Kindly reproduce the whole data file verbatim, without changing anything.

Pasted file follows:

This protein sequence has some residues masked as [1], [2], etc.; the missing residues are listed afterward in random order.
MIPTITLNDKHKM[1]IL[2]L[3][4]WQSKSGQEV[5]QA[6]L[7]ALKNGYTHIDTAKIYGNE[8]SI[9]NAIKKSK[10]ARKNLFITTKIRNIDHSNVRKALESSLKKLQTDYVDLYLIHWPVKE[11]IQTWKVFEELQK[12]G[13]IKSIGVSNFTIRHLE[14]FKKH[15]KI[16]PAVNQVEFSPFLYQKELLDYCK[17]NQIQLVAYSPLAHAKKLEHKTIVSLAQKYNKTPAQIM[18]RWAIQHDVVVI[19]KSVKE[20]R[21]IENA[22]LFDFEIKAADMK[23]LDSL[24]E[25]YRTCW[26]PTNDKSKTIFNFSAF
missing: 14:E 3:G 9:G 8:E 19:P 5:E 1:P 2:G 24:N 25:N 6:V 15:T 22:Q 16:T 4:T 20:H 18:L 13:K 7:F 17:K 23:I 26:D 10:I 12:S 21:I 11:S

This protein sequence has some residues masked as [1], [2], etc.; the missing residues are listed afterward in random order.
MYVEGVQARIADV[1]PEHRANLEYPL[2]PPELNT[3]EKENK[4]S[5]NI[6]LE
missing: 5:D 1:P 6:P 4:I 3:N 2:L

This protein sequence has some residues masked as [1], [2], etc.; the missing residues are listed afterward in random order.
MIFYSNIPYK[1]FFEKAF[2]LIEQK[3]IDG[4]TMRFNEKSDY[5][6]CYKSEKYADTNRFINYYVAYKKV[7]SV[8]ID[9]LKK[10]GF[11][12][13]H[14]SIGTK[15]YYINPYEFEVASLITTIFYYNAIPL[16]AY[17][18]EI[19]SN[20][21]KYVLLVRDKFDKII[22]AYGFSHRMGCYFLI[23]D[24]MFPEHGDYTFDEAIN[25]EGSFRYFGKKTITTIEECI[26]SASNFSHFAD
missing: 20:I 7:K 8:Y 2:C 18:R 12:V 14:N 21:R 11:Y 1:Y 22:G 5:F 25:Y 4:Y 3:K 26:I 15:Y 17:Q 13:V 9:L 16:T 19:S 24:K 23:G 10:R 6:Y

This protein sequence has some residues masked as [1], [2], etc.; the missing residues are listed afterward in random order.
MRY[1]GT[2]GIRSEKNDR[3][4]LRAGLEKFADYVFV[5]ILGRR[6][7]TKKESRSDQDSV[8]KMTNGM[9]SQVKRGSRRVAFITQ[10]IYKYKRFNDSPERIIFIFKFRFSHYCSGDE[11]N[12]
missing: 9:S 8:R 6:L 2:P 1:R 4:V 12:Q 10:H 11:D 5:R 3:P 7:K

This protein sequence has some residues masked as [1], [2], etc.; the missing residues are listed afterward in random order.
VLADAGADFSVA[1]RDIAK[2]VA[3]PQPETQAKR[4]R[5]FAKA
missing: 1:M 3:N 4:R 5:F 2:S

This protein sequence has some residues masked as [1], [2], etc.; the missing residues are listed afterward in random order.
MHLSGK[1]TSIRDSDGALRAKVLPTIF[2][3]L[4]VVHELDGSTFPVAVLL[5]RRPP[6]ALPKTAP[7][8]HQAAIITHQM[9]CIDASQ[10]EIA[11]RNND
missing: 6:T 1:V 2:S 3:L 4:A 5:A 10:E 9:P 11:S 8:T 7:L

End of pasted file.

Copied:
This protein sequence has some residues masked as [1], [2], etc.; the missing residues are listed afterward in random order.
MIPTITLNDKHKM[1]IL[2]L[3][4]WQSKSGQEV[5]QA[6]L[7]ALKNGYTHIDTAKIYGNE[8]SI[9]NAIKKSK[10]ARKNLFITTKIRNIDHSNVRKALESSLKKLQTDYVDLYLIHWPVKE[11]IQTWKVFEELQK[12]G[13]IKSIGVSNFTIRHLE[14]FKKH[15]KI[16]PAVNQVEFSPFLYQKELLDYCK[17]NQIQLVAYSPLAHAKKLEHKTIVSLAQKYNKTPAQIM[18]RWAIQHDVVVI[19]KSVKE[20]R[21]IENA[22]LFDFEIKAADMK[23]LDSL[24]E[25]YRTCW[26]PTNDKSKTIFNFSAF
missing: 14:E 3:G 9:G 8:E 19:P 5:E 1:P 2:G 24:N 25:N 6:V 15:T 22:Q 16:T 4:T 20:H 18:L 13:K 7:F 17:K 23:I 26:D 10:I 12:S 21:I 11:S

This protein sequence has some residues masked as [1], [2], etc.; the missing residues are listed afterward in random order.
MYVEGVQARIADV[1]PEHRANLEYPL[2]PPELNT[3]EKENK[4]S[5]NI[6]LE
missing: 5:D 1:P 6:P 4:I 3:N 2:L

This protein sequence has some residues masked as [1], [2], etc.; the missing residues are listed afterward in random order.
MIFYSNIPYK[1]FFEKAF[2]LIEQK[3]IDG[4]TMRFNEKSDY[5][6]CYKSEKYADTNRFINYYVAYKKV[7]SV[8]ID[9]LKK[10]GF[11][12][13]H[14]SIGTK[15]YYINPYEFEVASLITTIFYYNAIPL[16]AY[17][18]EI[19]SN[20][21]KYVLLVRDKFDKII[22]AYGFSHRMGCYFLI[23]D[24]MFPEHGDYTFDEAIN[25]EGSFRYFGKKTITTIEECI[26]SASNFSHFAD
missing: 20:I 7:K 8:Y 2:C 18:R 12:V 14:N 21:R 11:Y 1:Y 22:G 5:F 25:Y 4:Y 3:K 26:I 15:Y 17:Q 13:V 9:L 16:T 19:S 24:K 23:G 10:R 6:Y

This protein sequence has some residues masked as [1], [2], etc.; the missing residues are listed afterward in random order.
MRY[1]GT[2]GIRSEKNDR[3][4]LRAGLEKFADYVFV[5]ILGRR[6][7]TKKESRSDQDSV[8]KMTNGM[9]SQVKRGSRRVAFITQ[10]IYKYKRFNDSPERIIFIFKFRFSHYCSGDE[11]N[12]
missing: 9:S 8:R 6:L 2:P 1:R 4:V 12:Q 10:H 11:D 5:R 3:P 7:K

This protein sequence has some residues masked as [1], [2], etc.; the missing residues are listed afterward in random order.
VLADAGADFSVA[1]RDIAK[2]VA[3]PQPETQAKR[4]R[5]FAKA
missing: 1:M 3:N 4:R 5:F 2:S

This protein sequence has some residues masked as [1], [2], etc.; the missing residues are listed afterward in random order.
MHLSGK[1]TSIRDSDGALRAKVLPTIF[2][3]L[4]VVHELDGSTFPVAVLL[5]RRPP[6]ALPKTAP[7][8]HQAAIITHQM[9]CIDASQ[10]EIA[11]RNND
missing: 6:T 1:V 2:S 3:L 4:A 5:A 10:E 9:P 11:S 8:T 7:L